Faster Linux on low memory using zram (ubuntu 22.04)


I have a beefy workstation at home for “serious work” – 24 logical CPU cores, 64 GB of system memory, plenty to do everything development-wise that I want to do.

However, I also have an aging Acer Aspire V3-772 that I upgraded with an SSD and exchanged the 4 GB of memory with 8GB. To this date, I like the big 17-inch display it has, the full keyboard with numpad and that it is relatively modular with disks bays and user upgradable memory.

However, now after 8 years it is beginning to show its age: the system memory is limiting. For general tasks, like browsing the web or office, 8 GB is plenty, but for anything software development this is not enough.

Software development and memory

A typical set of software that I run for software development consists of:

  • Eclipse or IntelliJ IDE or VS Code
  • Some sort of light VM or docker container (low compute, but maybe 1-2 GB of memory)
  • A webbrowser for checking help files and references

I also need to be able to switch between any of these applications in an instant. Once you have written some code and you typically want to test it in your VM, and it should run quickly and at an instant. And after checking the reference manual in my webbrowser I want to be ableback to coding quickly as well.

Each of these software packages clocks in at about 1-3 GB of constant memory use. In addition, one needs to often use auxiliary applications, like I do for writing this document, for which I use a program called ghostwriter, and all of a sudden, it becomes very easy to exhaust a mere 8 GB of memory rather quickly.

zramswap vs swap

What happens when you exhaust your memory? Swapping. Swapping on an SSD is – okay – but still too slow for instant application switching. So what to do, if I do not want to upgrade my system memory yet again?

I remembered that Android comes with a feature which allows in-memory compression of unused memory pages. In essence a sort-of “swapfile in memory”. However, I also remembered that this was a way for Android to circumvent an issue with low-end phones using very slow storage backends and with very limited amounts of writes. Therefore, memory compression on Android serves the purpose of preventing the need to swap to the storage backend in the first place. With a fairly modern SATA-SSD, these are likely not issues for my aging laptop though.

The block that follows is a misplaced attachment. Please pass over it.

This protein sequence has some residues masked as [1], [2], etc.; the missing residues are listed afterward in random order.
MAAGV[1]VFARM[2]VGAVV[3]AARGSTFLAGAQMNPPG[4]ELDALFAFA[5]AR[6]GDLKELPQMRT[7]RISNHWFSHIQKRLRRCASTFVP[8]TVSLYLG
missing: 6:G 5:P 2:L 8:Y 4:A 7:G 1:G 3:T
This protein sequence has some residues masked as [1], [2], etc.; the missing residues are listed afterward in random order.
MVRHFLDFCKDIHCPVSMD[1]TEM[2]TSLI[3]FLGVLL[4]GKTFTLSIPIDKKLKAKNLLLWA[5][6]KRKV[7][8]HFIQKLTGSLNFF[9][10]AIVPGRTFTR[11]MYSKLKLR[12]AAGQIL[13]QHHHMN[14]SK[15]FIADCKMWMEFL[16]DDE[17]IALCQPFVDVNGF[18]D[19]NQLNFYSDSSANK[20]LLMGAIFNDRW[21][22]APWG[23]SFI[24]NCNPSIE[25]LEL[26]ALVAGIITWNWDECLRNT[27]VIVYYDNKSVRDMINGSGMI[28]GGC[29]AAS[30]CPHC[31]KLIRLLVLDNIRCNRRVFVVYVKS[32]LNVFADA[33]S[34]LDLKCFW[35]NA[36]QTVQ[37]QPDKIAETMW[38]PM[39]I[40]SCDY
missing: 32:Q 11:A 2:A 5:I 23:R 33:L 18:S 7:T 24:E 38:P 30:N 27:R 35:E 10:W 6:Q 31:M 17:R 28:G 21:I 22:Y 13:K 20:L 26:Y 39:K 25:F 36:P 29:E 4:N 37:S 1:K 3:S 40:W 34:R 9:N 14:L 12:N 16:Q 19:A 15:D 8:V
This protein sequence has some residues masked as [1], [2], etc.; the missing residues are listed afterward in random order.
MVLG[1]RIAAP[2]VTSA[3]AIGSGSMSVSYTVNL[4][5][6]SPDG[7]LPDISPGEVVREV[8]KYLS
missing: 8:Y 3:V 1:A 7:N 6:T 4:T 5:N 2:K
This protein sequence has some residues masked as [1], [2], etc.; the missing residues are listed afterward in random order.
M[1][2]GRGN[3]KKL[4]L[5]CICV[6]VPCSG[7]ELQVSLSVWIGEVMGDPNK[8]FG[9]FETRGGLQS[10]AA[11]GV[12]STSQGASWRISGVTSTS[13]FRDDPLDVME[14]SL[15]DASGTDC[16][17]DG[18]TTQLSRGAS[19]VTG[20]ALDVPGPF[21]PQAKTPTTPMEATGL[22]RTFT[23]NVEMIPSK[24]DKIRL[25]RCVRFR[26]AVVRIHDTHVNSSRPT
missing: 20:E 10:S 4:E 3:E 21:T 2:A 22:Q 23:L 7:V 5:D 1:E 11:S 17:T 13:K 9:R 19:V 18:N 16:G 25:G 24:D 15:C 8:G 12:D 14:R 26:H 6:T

So, would memory-compressed pages actually bring anything to the table for my aging computer? I did not know. I know that Windows includes this feature now, so Microsoft thinks that it can be beneficial. On my freshly installed ubuntu 22.04, the kernel module and a matching zram-tools apt-package were there. So time to try it out on my Linux machine!

Installing zramswap on ubuntu 22.04

Installing and configuring zram on ubuntu 22.04 is a breeze compared to earlier versions of Linux. Install the zram-tools package:

sudo apt-get install zram-tools

This installs a service zramswap which configures zram on the machine, gives you a handy utility called zramctl, and creates a /etc/default/zramswap configuration file that allows simple configuration of the zram settings. By default, a single zram device /dev/zram0 is created as well.

Now comes the the an interesting decision for the configuration: zram statically reserves a section of your system memory for the purpose 1. So how much should I reserve? Compressed memory behaves like swap, meaning that it is not available for standard memory operation and comes with a relatively huge overhead when it needs to be accessed. On the other hand, compression can allow for a lot more data to be stored in memory in the first place, and going to the SSD for swapping is expected to be even slower.

After some manual tinkering, I went with a 10% of my system memory. In addition, I configured the compression algorithm to use zstd instead of the default, which is lz4. So, my configuration file /etc/default/zramswap looks like this: